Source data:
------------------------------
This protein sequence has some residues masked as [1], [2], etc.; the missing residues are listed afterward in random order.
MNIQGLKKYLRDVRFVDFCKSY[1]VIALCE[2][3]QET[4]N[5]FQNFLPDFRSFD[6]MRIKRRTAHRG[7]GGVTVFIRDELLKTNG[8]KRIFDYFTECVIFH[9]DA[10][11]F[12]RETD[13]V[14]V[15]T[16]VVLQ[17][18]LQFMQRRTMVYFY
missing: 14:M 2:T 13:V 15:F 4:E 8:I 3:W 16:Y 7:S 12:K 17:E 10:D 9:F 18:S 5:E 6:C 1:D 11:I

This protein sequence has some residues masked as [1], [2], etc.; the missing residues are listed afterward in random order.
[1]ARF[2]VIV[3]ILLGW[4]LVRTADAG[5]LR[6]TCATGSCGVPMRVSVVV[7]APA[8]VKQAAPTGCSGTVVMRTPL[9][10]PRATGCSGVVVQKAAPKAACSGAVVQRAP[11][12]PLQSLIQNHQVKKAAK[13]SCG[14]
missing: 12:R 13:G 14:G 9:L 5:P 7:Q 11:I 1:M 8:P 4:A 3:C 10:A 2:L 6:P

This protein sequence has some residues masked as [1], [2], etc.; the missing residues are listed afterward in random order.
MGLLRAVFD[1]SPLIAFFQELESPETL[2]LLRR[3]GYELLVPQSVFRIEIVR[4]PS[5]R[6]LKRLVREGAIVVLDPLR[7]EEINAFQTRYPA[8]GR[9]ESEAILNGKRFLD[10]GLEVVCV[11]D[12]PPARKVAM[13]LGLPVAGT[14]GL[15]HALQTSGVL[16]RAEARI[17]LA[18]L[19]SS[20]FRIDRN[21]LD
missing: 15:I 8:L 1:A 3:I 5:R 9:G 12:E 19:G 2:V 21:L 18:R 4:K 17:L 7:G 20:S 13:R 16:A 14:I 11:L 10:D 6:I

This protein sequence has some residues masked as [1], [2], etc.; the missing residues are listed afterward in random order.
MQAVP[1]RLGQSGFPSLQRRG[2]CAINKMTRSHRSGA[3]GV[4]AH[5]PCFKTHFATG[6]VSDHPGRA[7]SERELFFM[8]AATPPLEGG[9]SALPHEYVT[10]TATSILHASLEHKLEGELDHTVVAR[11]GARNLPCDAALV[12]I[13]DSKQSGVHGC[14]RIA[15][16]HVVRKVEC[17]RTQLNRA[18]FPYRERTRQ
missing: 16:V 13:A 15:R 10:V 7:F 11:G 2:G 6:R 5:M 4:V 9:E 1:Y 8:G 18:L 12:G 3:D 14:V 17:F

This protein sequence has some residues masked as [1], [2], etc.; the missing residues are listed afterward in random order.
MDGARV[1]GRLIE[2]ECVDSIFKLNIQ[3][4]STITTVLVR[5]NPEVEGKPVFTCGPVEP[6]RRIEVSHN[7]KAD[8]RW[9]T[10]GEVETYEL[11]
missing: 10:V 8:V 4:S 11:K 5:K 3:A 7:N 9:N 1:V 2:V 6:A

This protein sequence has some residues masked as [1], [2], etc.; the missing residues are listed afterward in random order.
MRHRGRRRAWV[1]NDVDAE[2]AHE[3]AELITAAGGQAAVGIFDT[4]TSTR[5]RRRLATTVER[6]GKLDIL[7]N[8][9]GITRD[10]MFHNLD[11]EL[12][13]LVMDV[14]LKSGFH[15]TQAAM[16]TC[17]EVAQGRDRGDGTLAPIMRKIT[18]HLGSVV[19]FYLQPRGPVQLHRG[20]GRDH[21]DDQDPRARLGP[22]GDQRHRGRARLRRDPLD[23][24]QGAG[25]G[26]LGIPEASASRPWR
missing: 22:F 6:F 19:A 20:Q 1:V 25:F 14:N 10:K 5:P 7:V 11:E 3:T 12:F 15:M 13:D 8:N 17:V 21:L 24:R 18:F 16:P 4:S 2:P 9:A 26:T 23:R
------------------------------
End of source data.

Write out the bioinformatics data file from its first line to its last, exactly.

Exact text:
This protein sequence has some residues masked as [1], [2], etc.; the missing residues are listed afterward in random order.
MNIQGLKKYLRDVRFVDFCKSY[1]VIALCE[2][3]QET[4]N[5]FQNFLPDFRSFD[6]MRIKRRTAHRG[7]GGVTVFIRDELLKTNG[8]KRIFDYFTECVIFH[9]DA[10][11]F[12]RETD[13]V[14]V[15]T[16]VVLQ[17][18]LQFMQRRTMVYFY
missing: 14:M 2:T 13:V 15:F 4:E 8:I 3:W 16:Y 7:S 12:K 17:E 10:D 9:F 18:S 5:E 6:C 1:D 11:I

This protein sequence has some residues masked as [1], [2], etc.; the missing residues are listed afterward in random order.
[1]ARF[2]VIV[3]ILLGW[4]LVRTADAG[5]LR[6]TCATGSCGVPMRVSVVV[7]APA[8]VKQAAPTGCSGTVVMRTPL[9][10]PRATGCSGVVVQKAAPKAACSGAVVQRAP[11][12]PLQSLIQNHQVKKAAK[13]SCG[14]
missing: 12:R 13:G 14:G 9:L 5:P 7:Q 11:I 1:M 8:P 4:A 3:C 10:A 2:L 6:P

This protein sequence has some residues masked as [1], [2], etc.; the missing residues are listed afterward in random order.
MGLLRAVFD[1]SPLIAFFQELESPETL[2]LLRR[3]GYELLVPQSVFRIEIVR[4]PS[5]R[6]LKRLVREGAIVVLDPLR[7]EEINAFQTRYPA[8]GR[9]ESEAILNGKRFLD[10]GLEVVCV[11]D[12]PPARKVAM[13]LGLPVAGT[14]GL[15]HALQTSGVL[16]RAEARI[17]LA[18]L[19]SS[20]FRIDRN[21]LD
missing: 15:I 8:L 1:A 3:I 5:R 9:G 12:E 19:G 2:V 21:L 18:R 4:K 17:L 7:G 20:S 13:R 16:A 14:I 11:L 10:D 6:I

This protein sequence has some residues masked as [1], [2], etc.; the missing residues are listed afterward in random order.
MQAVP[1]RLGQSGFPSLQRRG[2]CAINKMTRSHRSGA[3]GV[4]AH[5]PCFKTHFATG[6]VSDHPGRA[7]SERELFFM[8]AATPPLEGG[9]SALPHEYVT[10]TATSILHASLEHKLEGELDHTVVAR[11]GARNLPCDAALV[12]I[13]DSKQSGVHGC[14]RIA[15][16]HVVRKVEC[17]RTQLNRA[18]FPYRERTRQ
missing: 16:V 13:A 15:R 10:V 7:F 11:G 2:G 6:R 5:M 4:V 9:E 1:Y 8:G 18:L 12:G 3:D 14:V 17:F

This protein sequence has some residues masked as [1], [2], etc.; the missing residues are listed afterward in random order.
MDGARV[1]GRLIE[2]ECVDSIFKLNIQ[3][4]STITTVLVR[5]NPEVEGKPVFTCGPVEP[6]RRIEVSHN[7]KAD[8]RW[9]T[10]GEVETYEL[11]
missing: 10:V 8:V 4:S 11:K 5:K 3:A 7:N 9:N 1:V 2:V 6:A

This protein sequence has some residues masked as [1], [2], etc.; the missing residues are listed afterward in random order.
MRHRGRRRAWV[1]NDVDAE[2]AHE[3]AELITAAGGQAAVGIFDT[4]TSTR[5]RRRLATTVER[6]GKLDIL[7]N[8][9]GITRD[10]MFHNLD[11]EL[12][13]LVMDV[14]LKSGFH[15]TQAAM[16]TC[17]EVAQGRDRGDGTLAPIMRKIT[18]HLGSVV[19]FYLQPRGPVQLHRG[20]GRDH[21]DDQDPRARLGP[22]GDQRHRGRARLRRDPLD[23][24]QGAG[25]G[26]LGIPEASASRPWR
missing: 22:F 6:F 19:A 20:Q 1:V 25:F 14:N 10:K 5:P 7:V 11:E 3:T 12:F 15:M 13:D 8:N 17:V 21:L 24:R 18:F 16:P 4:S 2:P 9:A 26:T 23:R